While Artificial Intelligence (AI) can be controversial, it’s becoming more mainstream and mundane in its applications.

A lot of what we think about in AI is really automation of repetitive tasks and training to recognise and respond to events, entry-level AI if you will. In the world of Data Protection & Recovery, AI could take over the important but repetitive and boring work, and escalate events to the IT/Security teams when it becomes important, complicated, and exciting.

Here are six tasks where AI is becoming important:

Automate standard tasks: Every day, IT teams see hundreds of predefined tasks fail. A backup administrator’s role is to examine, reschedule, and restart any failed jobs. AI can automate all these processes. Based on a threshold and / or the priority of the machine, or the data stored on it, you can define how often the restarted process is allowed to fail, only then alerting the administrator to decide whether to intervene manually.

Gather information: There can be thousands of reasons why backup tasks fail and AI can automatically identify and report the causes, and also proactively recommend the next steps. What operating system is the machine running and what workloads? Who has access? Was the machine offline? Has it been put into maintenance mode because a patch has been applied? What needs to happen in order to re-run the task to a successful conclusion? AI can save hours and hours of time by automating this research. As confidence grows, it can also carry them out.

Understand the Effects of Failed Backups: Suppose a critical system backup fails on a Monday, then Tuesday, and then Thursday. How do these failures affect recovery point objectives (RPOs), i.e. the time gap between a good backup and a failed system, and how do you identify what data was not backed up or potentially lost? AI can provide administrators an early warning when a critical workload is unsecured. It can provide reporting to show the risk position to the business, gaps to true DR or Cyber resiliency, potentially saving £££ should a cyber event occur.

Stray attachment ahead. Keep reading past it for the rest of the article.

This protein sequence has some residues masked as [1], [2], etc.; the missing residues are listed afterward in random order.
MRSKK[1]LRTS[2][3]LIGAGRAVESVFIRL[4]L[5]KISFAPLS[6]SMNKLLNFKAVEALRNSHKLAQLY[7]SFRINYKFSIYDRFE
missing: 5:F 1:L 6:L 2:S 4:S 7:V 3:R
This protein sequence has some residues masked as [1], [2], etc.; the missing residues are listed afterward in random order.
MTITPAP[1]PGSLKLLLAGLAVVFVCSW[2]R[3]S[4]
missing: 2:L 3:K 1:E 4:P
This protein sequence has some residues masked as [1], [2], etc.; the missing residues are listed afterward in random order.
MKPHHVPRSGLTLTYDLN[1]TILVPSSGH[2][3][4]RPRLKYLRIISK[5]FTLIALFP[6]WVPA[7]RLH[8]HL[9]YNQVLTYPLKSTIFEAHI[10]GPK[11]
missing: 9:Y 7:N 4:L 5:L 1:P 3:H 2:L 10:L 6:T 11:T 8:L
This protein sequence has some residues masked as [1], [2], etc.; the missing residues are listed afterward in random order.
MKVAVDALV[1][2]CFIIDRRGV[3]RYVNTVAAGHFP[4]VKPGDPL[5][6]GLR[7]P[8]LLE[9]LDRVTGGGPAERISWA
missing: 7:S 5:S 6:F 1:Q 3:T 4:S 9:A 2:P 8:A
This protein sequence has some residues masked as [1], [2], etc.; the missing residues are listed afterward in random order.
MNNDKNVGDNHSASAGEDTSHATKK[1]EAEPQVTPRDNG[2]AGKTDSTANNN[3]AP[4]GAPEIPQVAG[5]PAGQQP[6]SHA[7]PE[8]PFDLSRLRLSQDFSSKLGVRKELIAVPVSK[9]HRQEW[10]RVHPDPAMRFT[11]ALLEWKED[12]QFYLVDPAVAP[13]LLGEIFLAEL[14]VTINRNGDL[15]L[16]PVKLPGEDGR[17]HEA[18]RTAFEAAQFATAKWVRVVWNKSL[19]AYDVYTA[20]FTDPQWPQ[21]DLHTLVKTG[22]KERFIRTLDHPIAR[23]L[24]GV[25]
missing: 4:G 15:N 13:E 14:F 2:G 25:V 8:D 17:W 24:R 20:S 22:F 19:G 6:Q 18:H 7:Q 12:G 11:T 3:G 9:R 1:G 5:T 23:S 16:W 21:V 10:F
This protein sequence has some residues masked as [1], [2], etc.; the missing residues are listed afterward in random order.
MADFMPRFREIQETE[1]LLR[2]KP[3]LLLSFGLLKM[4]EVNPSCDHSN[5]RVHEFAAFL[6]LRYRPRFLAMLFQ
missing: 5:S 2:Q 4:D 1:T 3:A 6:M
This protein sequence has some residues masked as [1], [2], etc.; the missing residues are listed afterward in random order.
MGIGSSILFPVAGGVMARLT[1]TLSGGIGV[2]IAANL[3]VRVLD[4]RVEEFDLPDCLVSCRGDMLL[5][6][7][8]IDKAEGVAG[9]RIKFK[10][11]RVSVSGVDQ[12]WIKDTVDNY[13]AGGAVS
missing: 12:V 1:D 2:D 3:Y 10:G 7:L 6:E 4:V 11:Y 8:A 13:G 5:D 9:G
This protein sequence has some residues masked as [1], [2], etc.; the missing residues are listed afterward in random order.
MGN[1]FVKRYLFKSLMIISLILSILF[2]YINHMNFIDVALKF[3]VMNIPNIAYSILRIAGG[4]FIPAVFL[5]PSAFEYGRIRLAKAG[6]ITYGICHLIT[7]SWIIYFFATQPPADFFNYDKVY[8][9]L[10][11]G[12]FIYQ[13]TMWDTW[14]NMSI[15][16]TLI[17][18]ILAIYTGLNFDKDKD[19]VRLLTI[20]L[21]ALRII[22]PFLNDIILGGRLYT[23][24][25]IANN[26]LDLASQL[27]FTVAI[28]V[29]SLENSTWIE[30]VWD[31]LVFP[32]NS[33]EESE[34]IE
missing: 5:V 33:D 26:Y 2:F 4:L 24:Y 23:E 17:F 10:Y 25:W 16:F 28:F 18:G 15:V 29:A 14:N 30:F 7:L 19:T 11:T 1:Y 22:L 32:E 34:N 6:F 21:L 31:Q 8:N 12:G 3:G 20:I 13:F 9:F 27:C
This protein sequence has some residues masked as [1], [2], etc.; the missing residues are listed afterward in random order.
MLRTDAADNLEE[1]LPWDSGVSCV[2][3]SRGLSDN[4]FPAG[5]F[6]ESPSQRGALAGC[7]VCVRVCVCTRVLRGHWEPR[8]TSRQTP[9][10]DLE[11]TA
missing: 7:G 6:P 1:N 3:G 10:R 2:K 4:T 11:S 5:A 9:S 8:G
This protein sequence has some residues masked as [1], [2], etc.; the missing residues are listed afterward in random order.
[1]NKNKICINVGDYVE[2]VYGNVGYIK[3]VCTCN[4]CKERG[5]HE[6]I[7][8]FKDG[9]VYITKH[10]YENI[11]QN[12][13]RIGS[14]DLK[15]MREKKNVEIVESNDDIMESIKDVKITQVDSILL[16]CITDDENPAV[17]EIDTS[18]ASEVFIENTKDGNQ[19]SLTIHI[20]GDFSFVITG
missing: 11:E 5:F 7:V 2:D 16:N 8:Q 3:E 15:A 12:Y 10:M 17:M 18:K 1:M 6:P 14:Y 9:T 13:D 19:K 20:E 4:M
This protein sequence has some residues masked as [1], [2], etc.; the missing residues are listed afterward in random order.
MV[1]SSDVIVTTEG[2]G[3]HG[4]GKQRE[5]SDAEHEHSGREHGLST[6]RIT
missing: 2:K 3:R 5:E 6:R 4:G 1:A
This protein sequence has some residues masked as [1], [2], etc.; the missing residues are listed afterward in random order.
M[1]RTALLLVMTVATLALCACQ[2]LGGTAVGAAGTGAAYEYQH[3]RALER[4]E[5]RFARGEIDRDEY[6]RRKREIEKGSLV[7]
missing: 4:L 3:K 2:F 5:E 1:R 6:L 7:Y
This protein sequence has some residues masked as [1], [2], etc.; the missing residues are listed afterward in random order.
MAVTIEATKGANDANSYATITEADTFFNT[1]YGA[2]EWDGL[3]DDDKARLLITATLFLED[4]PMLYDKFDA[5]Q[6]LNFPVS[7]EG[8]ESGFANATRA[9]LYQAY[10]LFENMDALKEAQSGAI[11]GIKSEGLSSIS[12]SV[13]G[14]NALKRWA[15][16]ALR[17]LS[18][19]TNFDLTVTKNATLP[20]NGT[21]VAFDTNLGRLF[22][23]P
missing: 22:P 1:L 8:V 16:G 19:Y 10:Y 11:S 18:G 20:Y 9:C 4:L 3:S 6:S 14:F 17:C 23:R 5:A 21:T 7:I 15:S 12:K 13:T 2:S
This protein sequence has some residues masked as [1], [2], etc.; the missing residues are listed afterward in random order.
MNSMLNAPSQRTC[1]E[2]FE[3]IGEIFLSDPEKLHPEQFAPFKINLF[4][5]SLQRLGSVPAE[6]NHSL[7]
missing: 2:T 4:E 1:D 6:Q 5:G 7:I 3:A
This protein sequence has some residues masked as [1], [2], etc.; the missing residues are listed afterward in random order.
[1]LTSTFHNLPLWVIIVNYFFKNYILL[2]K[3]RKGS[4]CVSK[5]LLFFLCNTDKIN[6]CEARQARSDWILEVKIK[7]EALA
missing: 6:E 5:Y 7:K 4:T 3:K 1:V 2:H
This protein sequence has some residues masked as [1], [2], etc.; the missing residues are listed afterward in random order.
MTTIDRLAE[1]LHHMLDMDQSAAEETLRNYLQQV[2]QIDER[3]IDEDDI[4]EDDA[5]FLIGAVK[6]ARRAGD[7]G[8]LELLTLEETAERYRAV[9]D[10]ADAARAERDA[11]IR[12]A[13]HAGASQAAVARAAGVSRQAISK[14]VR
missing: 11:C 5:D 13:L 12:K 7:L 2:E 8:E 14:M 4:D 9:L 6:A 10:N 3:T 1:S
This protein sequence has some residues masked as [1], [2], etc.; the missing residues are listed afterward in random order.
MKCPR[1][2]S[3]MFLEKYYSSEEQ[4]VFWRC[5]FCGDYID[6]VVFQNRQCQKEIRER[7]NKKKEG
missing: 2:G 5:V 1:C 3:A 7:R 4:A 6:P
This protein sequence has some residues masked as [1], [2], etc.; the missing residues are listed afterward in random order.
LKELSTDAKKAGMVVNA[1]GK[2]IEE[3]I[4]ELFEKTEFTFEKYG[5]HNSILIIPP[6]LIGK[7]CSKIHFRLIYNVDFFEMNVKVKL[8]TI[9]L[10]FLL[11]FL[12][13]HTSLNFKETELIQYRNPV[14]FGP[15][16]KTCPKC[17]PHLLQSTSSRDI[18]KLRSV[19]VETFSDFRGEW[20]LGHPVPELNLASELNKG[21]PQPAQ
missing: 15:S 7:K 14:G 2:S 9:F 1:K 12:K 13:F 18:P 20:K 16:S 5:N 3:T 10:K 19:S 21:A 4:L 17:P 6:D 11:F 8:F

Prioritise workloads: AI can identify the best time to schedule (or reschedule) backups and automate the process, based on different criteria. For example, if a copy of the backup of a workload is also written to tape at the end of each day, the AI knows that the fresh backup must be ready by a certain point. In this way, the AI helps to contain the risk of unexpected data loss.

Enforce minimum standards: The business sets up new virtual machines, workloads, and cloud instances every day. AI can talk directly to the control systems from the hybrid world, the ESX servers for example, and find out which VMs have been offline and may still fall out of backup. And it can then automatically enforce a gold standard to back up data to minimum levels.

Secure the crown jewels: AI can quickly analyse large amounts of data and help IT and security teams to understand the content and therefore the value of the data. On this basis, enormous results can be achieved. The AI can rank data and workloads according to their business value, giving weight to many downstream tasks – starting with event correlation, where events are prioritised based on the value of the data. Copies of the most important classified data can be automatically pushed into a virtual cyber vault, which is physically separated from the rest thanks to an airgap and holds an immutable copy of the data. AI can also answer questions related to wide-ranging topics such as compliance, legal, forensics, to provide accurate reports immediately, rather than the very lengthy eDiscovery processes seen in many companies today.

Proactive prevention: AI can also include status data of the machines and their condition. If the hardware wobbles because components have failed, AI can proactively redirect workloads to other systems or instruct the backup system to restore the affected machines to different hardware. This prevents data loss and failures. It could simply report on this to an administrator with clear recommendations without undertaking the activity itself, to allow human decisions to factor – four eyes before change.

AI can dramatically reduce the massive toll on IT and Security teams by doing many of the important but tedious tasks itself. Providing comprehensive reporting, and clear and concise next steps, giving a wood-from-the-trees perspective to operational groups that are undersized for the difficult jobs at hand. People as creative experts intervene when things become complex or important. In this way, AI can make a massive contribution to increasing cyber resilience against attacks that, ironically, are increasingly being carried out by AI.

About the Author

Mark Molyneux is CTO for EMEA at Cohesity. We’re on a mission to radically simplify how organizations secure and manage their data, while unlocking limitlessvalue. As a leader in data security and management, we make it easy to secure, protect, manage, and derive valuefrom data—across the data center, edge, and cloud.

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